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I am interested in understanding how much of my 7200 rpm hard drive's capacity is being used, because sometimes performance is very slow and choppy.

The Disk tab in Activity Monitor gives information about Data read/sec and Data written/sec – but is there a way to display such information relative to what it's capable of, e.g. a percentage measure.

Maybe there is a separate utility that could assist with this? Or perhaps, for technical reasons, this is not the way you measure drive performance?

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    What size and how full is the HDD? It also could be highly fragmented depending on how much is being stored and how it's been used in the past. Yes, rotational hard disks do get fragmented under OS X and it can and does have an effect on performance. See iDefrag for more details. You can download it and run it first to see how fragmented the drive is and whether or not you want to purchase it after seeing the results. Note that I'n not affiliated with Coriolis Systems Limited. – user3439894 Sep 3 '16 at 14:05
  • @user3439894 Thanks for your comment – the OS X partition is 1.83 TB and is 17% free (~312 GB). I thought OS X did defragmentation on its own, but perhaps utilities are needed anyway? (Note: It's a 2TB drive with 0.17 TB Boot Camp Partition). – Winterflags Sep 3 '16 at 14:09
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You're reading exactly what you want. A percentage throughput would not give you more information, just less accurate information as to the state of your I/O. Your drive should be pushing about 150MB/s at the most (Spinny disks aren't too fast in general, and worse when mostly used).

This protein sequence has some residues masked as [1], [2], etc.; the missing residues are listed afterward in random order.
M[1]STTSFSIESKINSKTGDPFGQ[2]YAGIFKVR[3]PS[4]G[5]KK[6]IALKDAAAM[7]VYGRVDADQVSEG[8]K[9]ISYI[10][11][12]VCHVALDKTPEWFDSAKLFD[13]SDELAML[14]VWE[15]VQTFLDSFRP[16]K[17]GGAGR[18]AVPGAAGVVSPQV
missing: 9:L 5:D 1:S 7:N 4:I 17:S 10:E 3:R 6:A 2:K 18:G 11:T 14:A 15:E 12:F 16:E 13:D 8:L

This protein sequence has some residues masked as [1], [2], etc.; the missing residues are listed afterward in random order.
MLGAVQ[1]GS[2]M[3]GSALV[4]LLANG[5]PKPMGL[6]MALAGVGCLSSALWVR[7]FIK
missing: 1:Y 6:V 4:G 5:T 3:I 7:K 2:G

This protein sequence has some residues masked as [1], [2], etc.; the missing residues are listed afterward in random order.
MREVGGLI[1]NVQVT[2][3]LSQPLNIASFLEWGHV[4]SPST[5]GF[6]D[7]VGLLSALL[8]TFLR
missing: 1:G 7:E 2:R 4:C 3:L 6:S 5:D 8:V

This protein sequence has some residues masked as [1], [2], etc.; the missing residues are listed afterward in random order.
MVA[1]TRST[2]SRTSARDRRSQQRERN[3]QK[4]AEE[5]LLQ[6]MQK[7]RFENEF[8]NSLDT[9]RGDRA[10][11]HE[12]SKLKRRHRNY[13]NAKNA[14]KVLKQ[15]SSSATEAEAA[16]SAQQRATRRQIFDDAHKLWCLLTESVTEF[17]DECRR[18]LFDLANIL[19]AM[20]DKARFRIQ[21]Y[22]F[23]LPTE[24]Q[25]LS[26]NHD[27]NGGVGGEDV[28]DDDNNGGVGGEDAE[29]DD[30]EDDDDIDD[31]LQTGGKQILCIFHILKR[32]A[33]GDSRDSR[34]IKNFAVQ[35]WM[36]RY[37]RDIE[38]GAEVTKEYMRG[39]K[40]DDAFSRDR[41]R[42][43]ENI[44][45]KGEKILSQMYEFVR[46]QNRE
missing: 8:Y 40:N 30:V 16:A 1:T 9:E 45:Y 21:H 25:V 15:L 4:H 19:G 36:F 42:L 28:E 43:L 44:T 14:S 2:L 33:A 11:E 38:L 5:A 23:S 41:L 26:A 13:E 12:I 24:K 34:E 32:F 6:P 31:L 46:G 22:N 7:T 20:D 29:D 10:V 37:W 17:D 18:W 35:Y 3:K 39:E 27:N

I am interested in helping with your main issue of slow and choppy HDD performance. If this is a MacBook or MacBook Pro unibody non-retina, you may have a degraded SATA cable. My first one went out after 2.5yrs in a 2012 MBP. A friends' went bad after five years in her 2010 MBP. It's very common across the support forums too. If you feel data access has gotten slower, or you've started having issues with freezing, spinning beach balls, and/or crashes and reboots, swap the cable before the drive, or both together. Not changing the cable led to my frustration over the slowness of two day shipping twice too often now.

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  • Gelliot, thanks for your answer. I am seeing those symptoms on my non-Retina iMac mid-2011 – perhaps it could be a cable issue there as well? It started performing sluggishly about a year ago. – Winterflags Sep 3 '16 at 13:32
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    Take it to an apple store and ask them to check the drive health if possible. They should do it free and report whether the drive meets Apple spec or not. If not, the cable is more likely to cause problems than the drive itself even at 5yrs. If you can't get to an Apple Store, you really don't have much of an option other than attempting a replacement. Diagnostics requires either a reference for the minimum acceptable speeds or one known good cable to determine whether the first one is bad. – gelliott181 Sep 3 '16 at 13:41

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